We tried to avoid the typical trap of spending the entire meeting defining ‘service innovation’ and instead focus on areas where NSF funded research would do the most good (e.g., automation, incorporating knowledge into service system design, skill definition and education for next-generation service innovation) -- generating value.

 

There was one area where I had a bit of concern: the goal of human-centered service systems. I don’t have too much of a problem where the humans determine the value and consume the result (focusing attention on the unique), but if humans are on the critical path of executing the service, there had better be a good reason since I still view that human attention is going to be scarce.

 

We did get into an interesting discussion of if it is attention or understanding intention that is scarce?!?

 

There was also an interesting idea coming from the DIY space that if you can be a consumer in the future you can be a producer in the future. We’re not there yet, but it does show the level of disruption that might need to be embraced.

 

One great outcome for me was the opportunity to meet a number of like-minded people who have problems where I and others at HP can help address.

Component skills of future roles?

 

juggle.pngThe other day I focused on the changes for education and automation… But what about our expectations? There is a great deal of concern about the elimination of jobs. Is the foundation of that really based on our inability to embrace the super-human capabilities that will be enabled and how that will change the roles we play?

The same automation that eliminates jobs also gives us significantly more capabilities – skills where humans excel. No matter how much we automate, there will likely always be work opportunities where human skills will be valued – until Skynet takes over.

 

We can now cultivate a network that spans thousands where just a few decades ago our network of ‘friends’ would likely be measured in double digits. The value of our flexibility, intuition and relationships will likely continue to be valued.

 

What are the component skills of the jobs of the future? Here are a few ideas:

  1. Change management – Individuals that can help others embrace change and transition to new modes of operation. They will need to be experts at context transfer.

  2. Transcendental optimization – Those that can move beyond just simple tweaking (that can likely be automated) to breakthrough optimization approaches.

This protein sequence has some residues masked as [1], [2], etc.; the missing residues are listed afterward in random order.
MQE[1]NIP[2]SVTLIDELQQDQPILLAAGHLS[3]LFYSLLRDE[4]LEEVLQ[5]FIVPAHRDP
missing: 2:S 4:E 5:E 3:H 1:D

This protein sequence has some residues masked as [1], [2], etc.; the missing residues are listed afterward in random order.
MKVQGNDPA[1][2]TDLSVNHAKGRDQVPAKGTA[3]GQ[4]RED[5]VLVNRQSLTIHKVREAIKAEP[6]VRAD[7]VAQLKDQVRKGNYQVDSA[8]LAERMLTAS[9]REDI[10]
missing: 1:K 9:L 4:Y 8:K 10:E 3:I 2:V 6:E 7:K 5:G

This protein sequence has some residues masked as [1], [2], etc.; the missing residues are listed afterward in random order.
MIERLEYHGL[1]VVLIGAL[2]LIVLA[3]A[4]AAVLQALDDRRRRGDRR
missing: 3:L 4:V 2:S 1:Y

3. Disassemblers – What you shut down can be as important as what you start. These skills will focus on how to shut down existing environments.

  4. Strategic futurists – Roles that focus on envisioning the future and can convey that to others effectively.

  5. Ethicists – Functions that focus on the ethical and legal use of technology.

  6. Unique recognition – Although most situations can be handled in a standard way, those that can recognize when something is unique or at a critical inflection point will be crucial.

  7. User interface design – Although there will be less user interfaces required, the need to share that information and focus attention to greatest effect will be critical.

  8. Evangelist – Every good idea needs to be marketed effectively to be embraced.

  9. Modeler – All models are wrong but some are useful. The ability to effectively abstract complexity out of systems is a critical skill.

  10. Juggler – Keeping a number of balls in the air will continue to be crucial.

  11. Fixers – Abstraction is what makes many types of technology useful to the common folk. Sometimes though it doesn’t work and extraordinary measures will be required. Those who can do this best, will always have a job.

These can be aggregated together into thousands of new functions. What do you think?

 

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About the Author(s)
  • Steve Simske is an HP Fellow and Director in the Printing and Content Delivery Lab in Hewlett-Packard Labs, and is the Director and Chief Technologist for the HP Labs Security Printing and Imaging program.